An Aegis Ashore site, like those now being built in Romania and, soon, Poland, isn’t limited by the size of a ship’s hull. That means it can accommodate larger radar arrays to detect incoming missiles and larger numbers of interceptors to shoot them down. (Lockheed builds both the ship and shore versions of Aegis, which both fire the Raytheon Standard Missile). What’s more, a land base doesn’t have to sail home periodically for crew rest, training, and repairs.

    “I have to maintain my ships, [so they] may come off the station for a little while,” Fanta said. One Aegis Ashore site provides as many days of coverage as four Aegis ships — but costs less than a single ship.

    “There’s no question about that,” said Rep. Randy Forbes when I asked him to check Fanta’s math. As chairman of the House seapower subcommittee, Forbes is always quick to call for a larger fleet, but he’s a big advocate of land-based missiles as well.

    In fact, Forbes argues, the current strain on the fleet derives in large part from the Obama administration’s decision to delay and downsize land-based missile defenses in Europe while relying heavily on Aegis BMD ships instead. (This is the so-called European Phased Adaptive Approach). “If you’re going to place that on the back of the Navy,” he said, “you need to at least give the Navy the resources, and that’s not what is happening.”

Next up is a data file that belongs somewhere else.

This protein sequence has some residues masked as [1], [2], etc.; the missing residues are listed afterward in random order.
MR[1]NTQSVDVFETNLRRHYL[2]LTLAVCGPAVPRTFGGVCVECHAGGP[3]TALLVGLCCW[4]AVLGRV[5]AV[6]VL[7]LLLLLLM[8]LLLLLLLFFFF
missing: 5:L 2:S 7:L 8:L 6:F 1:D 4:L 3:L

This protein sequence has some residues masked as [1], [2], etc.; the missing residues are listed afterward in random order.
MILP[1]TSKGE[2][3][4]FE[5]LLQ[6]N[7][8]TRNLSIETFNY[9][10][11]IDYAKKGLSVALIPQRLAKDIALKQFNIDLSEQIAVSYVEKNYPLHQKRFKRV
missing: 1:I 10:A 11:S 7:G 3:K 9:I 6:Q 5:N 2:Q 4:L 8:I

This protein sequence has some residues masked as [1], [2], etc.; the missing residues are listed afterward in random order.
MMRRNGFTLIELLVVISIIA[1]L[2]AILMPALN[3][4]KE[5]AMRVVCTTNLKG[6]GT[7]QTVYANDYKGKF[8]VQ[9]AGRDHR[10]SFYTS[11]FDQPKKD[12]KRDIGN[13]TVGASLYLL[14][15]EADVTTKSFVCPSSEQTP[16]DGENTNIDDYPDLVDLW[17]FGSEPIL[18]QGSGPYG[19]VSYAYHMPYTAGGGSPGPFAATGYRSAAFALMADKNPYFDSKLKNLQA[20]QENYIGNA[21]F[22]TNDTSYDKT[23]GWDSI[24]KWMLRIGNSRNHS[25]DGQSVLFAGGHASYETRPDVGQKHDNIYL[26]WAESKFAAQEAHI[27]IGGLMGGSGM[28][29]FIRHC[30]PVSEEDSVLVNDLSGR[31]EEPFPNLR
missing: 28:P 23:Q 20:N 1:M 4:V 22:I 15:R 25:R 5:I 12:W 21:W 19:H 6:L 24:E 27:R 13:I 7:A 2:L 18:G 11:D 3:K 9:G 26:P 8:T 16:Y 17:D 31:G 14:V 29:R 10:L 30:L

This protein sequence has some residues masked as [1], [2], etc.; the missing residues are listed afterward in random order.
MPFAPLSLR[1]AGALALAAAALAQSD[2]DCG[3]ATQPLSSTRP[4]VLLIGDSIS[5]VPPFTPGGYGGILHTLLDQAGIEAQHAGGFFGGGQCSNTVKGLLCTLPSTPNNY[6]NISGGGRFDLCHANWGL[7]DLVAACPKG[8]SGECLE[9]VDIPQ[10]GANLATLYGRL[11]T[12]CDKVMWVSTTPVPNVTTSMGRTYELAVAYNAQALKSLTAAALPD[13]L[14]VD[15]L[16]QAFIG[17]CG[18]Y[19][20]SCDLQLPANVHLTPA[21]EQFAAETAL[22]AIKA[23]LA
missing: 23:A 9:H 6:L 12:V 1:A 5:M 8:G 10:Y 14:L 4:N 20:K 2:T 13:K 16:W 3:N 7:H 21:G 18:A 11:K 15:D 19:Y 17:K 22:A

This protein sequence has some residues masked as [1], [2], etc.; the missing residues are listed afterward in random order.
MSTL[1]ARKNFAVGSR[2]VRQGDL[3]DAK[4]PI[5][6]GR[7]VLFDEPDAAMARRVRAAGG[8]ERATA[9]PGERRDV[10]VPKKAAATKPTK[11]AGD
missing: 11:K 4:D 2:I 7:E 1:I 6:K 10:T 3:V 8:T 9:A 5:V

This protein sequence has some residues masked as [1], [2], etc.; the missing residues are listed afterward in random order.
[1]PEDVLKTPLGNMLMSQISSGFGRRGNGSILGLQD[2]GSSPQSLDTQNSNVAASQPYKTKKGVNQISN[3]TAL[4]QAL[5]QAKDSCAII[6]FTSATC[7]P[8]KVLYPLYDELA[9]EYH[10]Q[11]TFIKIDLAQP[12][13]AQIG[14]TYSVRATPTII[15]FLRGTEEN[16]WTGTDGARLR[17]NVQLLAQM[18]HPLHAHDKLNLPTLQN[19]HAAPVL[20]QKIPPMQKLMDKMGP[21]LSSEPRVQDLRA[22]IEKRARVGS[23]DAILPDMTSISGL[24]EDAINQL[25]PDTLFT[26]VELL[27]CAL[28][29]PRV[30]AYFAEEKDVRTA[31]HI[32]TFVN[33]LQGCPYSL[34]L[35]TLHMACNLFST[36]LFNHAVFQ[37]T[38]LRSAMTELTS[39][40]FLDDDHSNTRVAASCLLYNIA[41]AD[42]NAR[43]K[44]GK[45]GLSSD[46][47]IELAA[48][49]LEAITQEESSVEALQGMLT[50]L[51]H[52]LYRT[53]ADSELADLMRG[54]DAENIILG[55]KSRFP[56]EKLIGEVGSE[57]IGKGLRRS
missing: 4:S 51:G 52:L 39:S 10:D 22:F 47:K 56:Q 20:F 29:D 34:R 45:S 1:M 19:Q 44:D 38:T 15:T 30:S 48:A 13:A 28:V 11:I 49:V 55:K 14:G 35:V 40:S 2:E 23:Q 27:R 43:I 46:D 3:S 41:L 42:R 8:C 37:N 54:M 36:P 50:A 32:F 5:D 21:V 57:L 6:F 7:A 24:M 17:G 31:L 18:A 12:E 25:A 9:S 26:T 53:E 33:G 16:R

Meanwhile in the Pacific, Japan’s interest in buying Aegis Ashore is mired in the export control bureaucracy. Provisions to accelerate the ponderous process are now in conference between the House and Senate as the two chambers work out the National Defense Authorization Act for 2016.

    “The advantage to Aegis Ashore is it reduces the stress on our over-worked Navy… allowing them to focus on other mission areas,” Rep. Mike Rogers, chairman of the House strategic forces subcommittee and co-author of the legislative language, said in a statement to Breaking Defense. But, he added, “inexplicably, the bureaucracy is slow-rolling the process to sell Aegis Ashore to allies who already have bought Aegis ships from us.”

    “There’s no real objection, it’s just this damn process,” a House Armed Services Committee staffer told me. “You guys [at the Pentagon] have been studying this for over a year.”

    “For the love of God, people, you went through this process [already],” the staffer continued. “We decided it was okay to sell the Japanese Aegis ships.” Those warships can not only do missile defense, they can also hunt submarines, sink hostile vessels, and launch Tomahawk cruise missiles hundreds of miles inland. If we trust a country with the full range of technologies that come with an Aegis ship, the staffer argued, surely we can trust that same country with the limited, purely defensive subset of those technologies that makes up Aegis Ashore.




    Shore-Based vs. Sea-Based

    As much as the Navy likes Aegis Ashore, it still wants Aegis BMD ships at sea. It just wants them for different purposes. A permanent, fixed-site ashore is the most cost-efficient way to protect any given landmass 365 days a year. But only ship-based systems can move with the fleet.